In the field of mobile government services, a number of studies have analyzed the service quality framework. For example, Al-Hubaishi, Ahmad & Hussain (2017) conducted a study of the service quality framework of mobile government service. It proposed six dimensions: “interaction quality, environmental quality, information quality, system quality, network quality, and outcome quality”. Another study by Shareef et al. (2014) proposed a framework for mobile government services consisting of four main service quality dimensions: “interactivity, understandability, authenticity, and security”. The authors of Shareef et al. (2014) focused their exploratory study on the Indian mobile government’s service quality. They used an online survey to collect the data from a group of experts to prioritize the service quality parameters of Indian mGovernment services. The study of Chanana, Agrawal & Punia (2016) ranked the eighteen parameters of mGovernment service quality, and the top five parameters were “privacy, getting things done in the expected time frame, getting things done right the first time, ease of use of applications, and fast navigation through applications without jams”.

Mobile government services

Mobile government is defined as “the use of various mobile platforms (e.g., cell phones, notepads) for deploying government information and services to citizens in a way that is independent of time and location” (Liu et al., 2014, p. 433). Mobile government is a form of government services provided to the public via mobile devices connected with a wireless internet connection (Saadi, Ahmad & Hussain, 2017). It is an upgraded electronic government service (Eom & Kim, 2014; Faisal & Talib, 2016). Mobile government services are not limited to mobile devices only, but it extends to all intelligent devices (Amailef & Lu, 2011). The accessibility from anywhere and at any time are the two fundamental unique characteristics of mobile government portals that encourage government authorities to extend the provided services through them. The mobile government environment has other unique characteristics, such as mobility, personalization and portability (Wang & Lin, 2012). With advanced wireless technologies and the popularity of using mobile devices, the government authorities can deliver governmental services to remote areas (Liu et al., 2014). The standard categories of mobile government are “Government To Government – G2G”, “Government To Employees – G2E”, “Government To Business – G2B”, and “Government to Citizens – G2C” (Amailef & Lu, 2011). This study analyzes the service quality delivered in the form of “Government to Citizens – G2C”.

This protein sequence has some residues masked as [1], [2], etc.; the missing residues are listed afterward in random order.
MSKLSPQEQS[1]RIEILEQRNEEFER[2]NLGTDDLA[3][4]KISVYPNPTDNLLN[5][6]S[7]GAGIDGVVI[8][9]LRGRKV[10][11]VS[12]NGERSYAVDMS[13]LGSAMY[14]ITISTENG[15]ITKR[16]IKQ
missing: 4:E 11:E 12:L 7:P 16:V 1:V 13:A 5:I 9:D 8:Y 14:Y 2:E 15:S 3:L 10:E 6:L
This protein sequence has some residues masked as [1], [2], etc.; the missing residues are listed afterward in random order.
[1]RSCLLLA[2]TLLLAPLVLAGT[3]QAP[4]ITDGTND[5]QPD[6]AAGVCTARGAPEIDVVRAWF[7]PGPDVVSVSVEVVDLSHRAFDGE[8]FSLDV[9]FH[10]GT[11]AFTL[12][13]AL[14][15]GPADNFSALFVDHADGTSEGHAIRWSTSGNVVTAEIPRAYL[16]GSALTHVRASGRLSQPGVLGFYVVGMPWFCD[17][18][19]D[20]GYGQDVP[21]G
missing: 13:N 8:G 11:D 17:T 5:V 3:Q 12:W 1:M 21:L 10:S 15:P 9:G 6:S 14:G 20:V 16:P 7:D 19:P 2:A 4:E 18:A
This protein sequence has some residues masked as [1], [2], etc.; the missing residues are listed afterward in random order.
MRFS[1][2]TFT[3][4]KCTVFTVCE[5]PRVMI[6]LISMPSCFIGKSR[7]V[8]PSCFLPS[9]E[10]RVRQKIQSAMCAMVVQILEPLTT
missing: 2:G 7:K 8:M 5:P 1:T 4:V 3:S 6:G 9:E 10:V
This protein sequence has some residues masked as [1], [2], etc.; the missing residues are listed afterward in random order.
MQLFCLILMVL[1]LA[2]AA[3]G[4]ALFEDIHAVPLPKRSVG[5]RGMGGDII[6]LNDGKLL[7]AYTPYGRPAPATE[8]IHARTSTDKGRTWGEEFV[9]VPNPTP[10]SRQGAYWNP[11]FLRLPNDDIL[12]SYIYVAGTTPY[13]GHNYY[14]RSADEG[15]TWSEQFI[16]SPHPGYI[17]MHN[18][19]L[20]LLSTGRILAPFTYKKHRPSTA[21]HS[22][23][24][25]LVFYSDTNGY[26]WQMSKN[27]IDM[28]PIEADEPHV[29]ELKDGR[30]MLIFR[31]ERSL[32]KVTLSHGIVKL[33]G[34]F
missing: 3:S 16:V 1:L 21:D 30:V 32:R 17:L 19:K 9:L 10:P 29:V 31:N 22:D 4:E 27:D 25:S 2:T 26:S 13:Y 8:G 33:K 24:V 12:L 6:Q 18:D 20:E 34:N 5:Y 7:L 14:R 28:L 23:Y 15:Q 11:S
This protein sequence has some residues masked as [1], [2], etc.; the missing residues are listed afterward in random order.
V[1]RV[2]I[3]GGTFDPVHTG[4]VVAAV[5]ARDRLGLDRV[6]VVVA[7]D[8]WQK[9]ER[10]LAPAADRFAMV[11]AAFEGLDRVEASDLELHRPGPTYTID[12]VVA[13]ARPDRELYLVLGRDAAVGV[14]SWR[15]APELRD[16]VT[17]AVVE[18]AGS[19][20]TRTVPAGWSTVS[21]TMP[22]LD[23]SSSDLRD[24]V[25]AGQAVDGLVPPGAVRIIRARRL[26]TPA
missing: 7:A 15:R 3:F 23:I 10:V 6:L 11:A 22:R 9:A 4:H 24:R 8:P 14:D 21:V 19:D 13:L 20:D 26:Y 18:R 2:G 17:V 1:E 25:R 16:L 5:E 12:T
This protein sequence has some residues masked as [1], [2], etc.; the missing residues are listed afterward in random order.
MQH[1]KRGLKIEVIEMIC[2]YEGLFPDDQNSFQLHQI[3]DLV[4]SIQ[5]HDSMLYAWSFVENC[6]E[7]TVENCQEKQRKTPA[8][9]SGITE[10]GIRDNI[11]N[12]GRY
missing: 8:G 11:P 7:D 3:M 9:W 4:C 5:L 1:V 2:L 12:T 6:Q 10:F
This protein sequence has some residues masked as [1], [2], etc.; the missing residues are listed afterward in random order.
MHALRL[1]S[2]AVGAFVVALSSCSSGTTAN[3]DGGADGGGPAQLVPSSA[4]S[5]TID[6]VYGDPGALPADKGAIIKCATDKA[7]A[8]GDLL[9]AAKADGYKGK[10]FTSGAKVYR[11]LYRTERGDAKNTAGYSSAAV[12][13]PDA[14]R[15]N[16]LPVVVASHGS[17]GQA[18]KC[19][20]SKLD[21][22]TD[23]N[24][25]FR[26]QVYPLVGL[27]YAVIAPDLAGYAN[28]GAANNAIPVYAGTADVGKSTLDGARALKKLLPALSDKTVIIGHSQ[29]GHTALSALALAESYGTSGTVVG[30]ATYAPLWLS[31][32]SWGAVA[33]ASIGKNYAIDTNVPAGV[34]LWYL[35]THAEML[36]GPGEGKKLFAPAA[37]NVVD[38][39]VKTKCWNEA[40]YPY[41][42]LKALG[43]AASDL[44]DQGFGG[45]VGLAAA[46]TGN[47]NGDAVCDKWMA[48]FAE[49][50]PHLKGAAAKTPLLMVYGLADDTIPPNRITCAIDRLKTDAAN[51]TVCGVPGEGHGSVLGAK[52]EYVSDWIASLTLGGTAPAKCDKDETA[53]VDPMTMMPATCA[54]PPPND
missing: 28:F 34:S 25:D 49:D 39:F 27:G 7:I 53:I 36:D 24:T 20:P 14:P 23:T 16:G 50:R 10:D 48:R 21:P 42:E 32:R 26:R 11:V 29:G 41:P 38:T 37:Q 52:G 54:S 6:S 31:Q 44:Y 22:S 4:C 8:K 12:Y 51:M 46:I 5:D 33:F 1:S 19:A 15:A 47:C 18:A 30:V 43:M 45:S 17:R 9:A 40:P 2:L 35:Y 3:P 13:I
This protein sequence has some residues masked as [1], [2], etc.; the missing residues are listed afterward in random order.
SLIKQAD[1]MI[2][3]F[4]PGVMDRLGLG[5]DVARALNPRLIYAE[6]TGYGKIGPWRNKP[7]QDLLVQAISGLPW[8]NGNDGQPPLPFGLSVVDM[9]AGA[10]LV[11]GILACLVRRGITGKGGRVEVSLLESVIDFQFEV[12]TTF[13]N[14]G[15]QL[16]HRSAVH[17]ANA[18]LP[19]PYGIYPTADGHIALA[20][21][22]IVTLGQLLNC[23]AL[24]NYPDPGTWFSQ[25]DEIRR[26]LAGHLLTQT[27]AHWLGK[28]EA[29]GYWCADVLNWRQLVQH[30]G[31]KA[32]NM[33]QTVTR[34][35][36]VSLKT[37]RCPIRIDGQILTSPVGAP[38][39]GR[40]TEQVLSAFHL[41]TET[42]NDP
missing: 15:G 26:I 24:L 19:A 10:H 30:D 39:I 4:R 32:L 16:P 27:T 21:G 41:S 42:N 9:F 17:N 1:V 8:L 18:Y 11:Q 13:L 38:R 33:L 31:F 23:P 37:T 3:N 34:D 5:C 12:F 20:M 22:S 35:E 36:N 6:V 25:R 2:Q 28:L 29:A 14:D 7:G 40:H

Concept of usability

The concept of usability is an absolute term driven from human-computer interaction (HCI). The definition of usability is the status of using the product or services by the targeted user to perform particular tasks with consideration of efficiency, effectiveness and satisfaction of use (ISO, 2011). The usability concept was reviewed and replaced with the term “user-friendly” in the early 1980s, which was ambiguous and reflected a subjective connotation (Issa & Isaias, 2015). The usability concept is illustrated in any product since the user can identify the detailed criteria of products effectively, efficiently, and whether they satisfy the user (Pant, 2015). Hence, the user can determine if the required product contains usability features (ChanLin & Hung, 2016). The three main features of a usable product are that a user can easily use a product for the first time, the product meets the users’ objectives, and the product provides an easy way to recall the interface and the ability to reuse it next time (ChanLin & Hung, 2016; Huang et al., 2015; Ke & Su, 2018). These three criteria differ among scholars. Authors Sagar & Saha (2017) argue that the standard usability criteria attributes involve “Efficiency, Effectiveness, Satisfaction, and Learnability”. The usability concept criteria are aimed at assessing a product by recording the user’s performance with the product (Wallace et al., 2013). Other measurement criteria of usability focus on the task, where tasks are divided based on sub-usability measurement criteria (Grönroos, 1984; Ke & Su, 2018; Wei, Chang & Cheng, 2015). Different applied criteria in the usability context enhance more detailed quantitative indicators that target improving productivity (ChanLin & Hung, 2016). Restrictions of usability criteria were found on measuring satisfaction and engagement due to being related to human emotion. Therefore, evaluating the usability of a system that requires human interaction needs to be scaled according to the domains of “efficient, effective, safe, utility, easy to learn, easy to remember, easy to use” (Issa & Isaias, 2015, p. 19). This is a core role of HCI when assessing the domain of the usability of electronic systems.